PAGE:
Murphy's Law Is Wrong: Managing Safety in MotorsportsS

I had the privilege to, for likely the only time in my life, communicate with triple world champion Sir Jackie Stewart. Few men, if any, have been greater or more effective advocates for safety in Formula 1. Being a transportation safety professional, I was eager to ask him about F1's current safety programs. I have quoted his response below:

What we have is built in to our cars and also regulates safety. Our fuel systems, for example, in my day there were consistent terrible fires in F1. Now there are no fires. The drive in my day was sitting on the fuel tank, that doesn't exist today. They're created in such a way that they won't explode in a heavy impact. That's preventive medicine. We're conscious that if you have a multiple accident at speed, we have tethers on the wheels. We don't lose wheels like we used to. We still have wheels that get lost from time to time. A wheel came off a Williams and it cost them thousands and thousands of dollars, a fine by the FIA. A lot of drivers have been killed by wheels flying back like that, Senna, Mike Spence, etc. We've governed against those things happening. We have impact testing like the car industry.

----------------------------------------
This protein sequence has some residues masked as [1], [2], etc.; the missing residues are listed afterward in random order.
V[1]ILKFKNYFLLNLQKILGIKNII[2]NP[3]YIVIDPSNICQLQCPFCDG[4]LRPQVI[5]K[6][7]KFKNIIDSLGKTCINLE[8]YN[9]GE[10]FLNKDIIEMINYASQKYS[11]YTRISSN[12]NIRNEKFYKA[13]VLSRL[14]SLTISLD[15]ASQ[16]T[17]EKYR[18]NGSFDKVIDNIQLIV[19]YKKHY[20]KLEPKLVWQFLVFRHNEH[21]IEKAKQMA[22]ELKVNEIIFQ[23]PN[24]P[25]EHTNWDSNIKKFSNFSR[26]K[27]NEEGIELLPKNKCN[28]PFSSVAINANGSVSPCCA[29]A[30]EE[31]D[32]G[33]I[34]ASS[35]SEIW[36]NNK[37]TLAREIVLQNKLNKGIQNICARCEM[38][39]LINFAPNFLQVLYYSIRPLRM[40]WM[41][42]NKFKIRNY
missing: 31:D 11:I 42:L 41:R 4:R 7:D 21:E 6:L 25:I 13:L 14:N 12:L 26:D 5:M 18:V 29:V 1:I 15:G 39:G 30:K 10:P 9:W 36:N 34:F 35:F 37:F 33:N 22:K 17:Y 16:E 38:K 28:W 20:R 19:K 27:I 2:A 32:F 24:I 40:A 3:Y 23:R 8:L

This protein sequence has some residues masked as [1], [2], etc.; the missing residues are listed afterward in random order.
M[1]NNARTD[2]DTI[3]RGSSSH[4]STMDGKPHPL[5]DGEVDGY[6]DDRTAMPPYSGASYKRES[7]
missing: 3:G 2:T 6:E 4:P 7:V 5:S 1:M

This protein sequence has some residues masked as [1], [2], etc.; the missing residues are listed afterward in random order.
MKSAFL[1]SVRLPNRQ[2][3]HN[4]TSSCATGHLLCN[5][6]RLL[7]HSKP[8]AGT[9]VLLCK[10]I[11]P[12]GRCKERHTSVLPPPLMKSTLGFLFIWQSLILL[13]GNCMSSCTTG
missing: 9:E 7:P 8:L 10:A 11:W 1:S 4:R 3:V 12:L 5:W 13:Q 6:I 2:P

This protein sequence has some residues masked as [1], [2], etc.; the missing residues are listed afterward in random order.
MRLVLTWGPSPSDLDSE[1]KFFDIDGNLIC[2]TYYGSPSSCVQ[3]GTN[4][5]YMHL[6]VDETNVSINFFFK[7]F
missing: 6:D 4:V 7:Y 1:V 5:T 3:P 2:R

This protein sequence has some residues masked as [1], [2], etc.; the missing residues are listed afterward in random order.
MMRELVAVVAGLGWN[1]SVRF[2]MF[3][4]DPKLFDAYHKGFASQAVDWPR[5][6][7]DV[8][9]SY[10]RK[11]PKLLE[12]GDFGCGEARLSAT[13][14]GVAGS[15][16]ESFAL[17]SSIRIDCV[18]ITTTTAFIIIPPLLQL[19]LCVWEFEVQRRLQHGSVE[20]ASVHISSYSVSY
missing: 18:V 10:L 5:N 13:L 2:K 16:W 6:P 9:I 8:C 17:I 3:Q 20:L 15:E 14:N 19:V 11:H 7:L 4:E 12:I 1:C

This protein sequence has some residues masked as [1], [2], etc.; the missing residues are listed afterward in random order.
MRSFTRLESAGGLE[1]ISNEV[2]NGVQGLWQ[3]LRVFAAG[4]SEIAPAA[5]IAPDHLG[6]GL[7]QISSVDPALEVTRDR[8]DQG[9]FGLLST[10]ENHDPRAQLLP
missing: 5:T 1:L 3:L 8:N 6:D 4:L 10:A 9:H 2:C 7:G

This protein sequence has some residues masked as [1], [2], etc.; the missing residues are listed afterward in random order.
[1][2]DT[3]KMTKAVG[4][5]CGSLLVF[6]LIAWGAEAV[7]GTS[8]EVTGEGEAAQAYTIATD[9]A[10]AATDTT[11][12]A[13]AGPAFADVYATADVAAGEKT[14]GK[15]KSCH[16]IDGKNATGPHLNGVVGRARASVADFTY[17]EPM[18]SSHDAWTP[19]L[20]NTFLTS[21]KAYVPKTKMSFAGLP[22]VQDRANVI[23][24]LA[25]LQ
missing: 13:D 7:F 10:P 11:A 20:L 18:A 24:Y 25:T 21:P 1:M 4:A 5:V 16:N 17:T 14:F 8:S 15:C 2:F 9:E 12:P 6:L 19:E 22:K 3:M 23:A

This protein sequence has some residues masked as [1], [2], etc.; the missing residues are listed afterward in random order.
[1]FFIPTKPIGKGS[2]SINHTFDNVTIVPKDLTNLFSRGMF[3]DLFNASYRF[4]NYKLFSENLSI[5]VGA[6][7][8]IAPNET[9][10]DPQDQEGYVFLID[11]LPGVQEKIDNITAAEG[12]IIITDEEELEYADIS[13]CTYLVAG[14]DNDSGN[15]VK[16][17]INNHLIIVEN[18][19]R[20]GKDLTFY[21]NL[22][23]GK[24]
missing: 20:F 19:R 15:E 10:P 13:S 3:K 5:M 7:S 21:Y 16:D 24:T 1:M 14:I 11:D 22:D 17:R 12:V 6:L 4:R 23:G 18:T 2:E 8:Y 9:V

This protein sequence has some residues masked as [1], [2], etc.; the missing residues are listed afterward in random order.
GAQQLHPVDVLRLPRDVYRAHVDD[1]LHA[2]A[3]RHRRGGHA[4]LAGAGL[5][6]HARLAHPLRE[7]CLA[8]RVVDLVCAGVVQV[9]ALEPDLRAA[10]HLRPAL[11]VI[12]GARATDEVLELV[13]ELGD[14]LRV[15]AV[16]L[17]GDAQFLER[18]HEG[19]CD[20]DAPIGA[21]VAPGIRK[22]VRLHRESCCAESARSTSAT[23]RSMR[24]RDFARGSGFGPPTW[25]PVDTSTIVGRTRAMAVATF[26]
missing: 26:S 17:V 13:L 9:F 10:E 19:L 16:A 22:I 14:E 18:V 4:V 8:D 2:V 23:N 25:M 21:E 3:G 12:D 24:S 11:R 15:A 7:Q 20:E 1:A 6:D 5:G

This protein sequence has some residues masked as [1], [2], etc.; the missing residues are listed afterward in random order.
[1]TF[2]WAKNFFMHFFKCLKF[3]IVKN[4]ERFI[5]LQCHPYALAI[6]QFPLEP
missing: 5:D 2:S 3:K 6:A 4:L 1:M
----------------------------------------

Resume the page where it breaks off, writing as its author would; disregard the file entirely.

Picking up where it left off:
Mr. Stewart gives a impressive list of hardware improvements on the car. Elsewhere in the Q&A he mentions the addition of track improvements and properly qualified medical personnel. Yet these changes came in reaction to serious safety failures, and often only address the most visible failure. A wheel falls off? Tie the wheel on. A physician not qualified to treat heavy trauma? Get a new physician. A driver dies after crashing into a tree? Put up a wall. If this seems simplistic, that's because it is. The risk is mitigated, but only passively, and only after the hazard causing the risk becomes the cause of a crash. The systems and culture that created the risk is only changed indirectly, if at all. To ensure the safe continuation of motorsports, risks must be actively managed, and hazards must be realized before they become the causes of tragedies.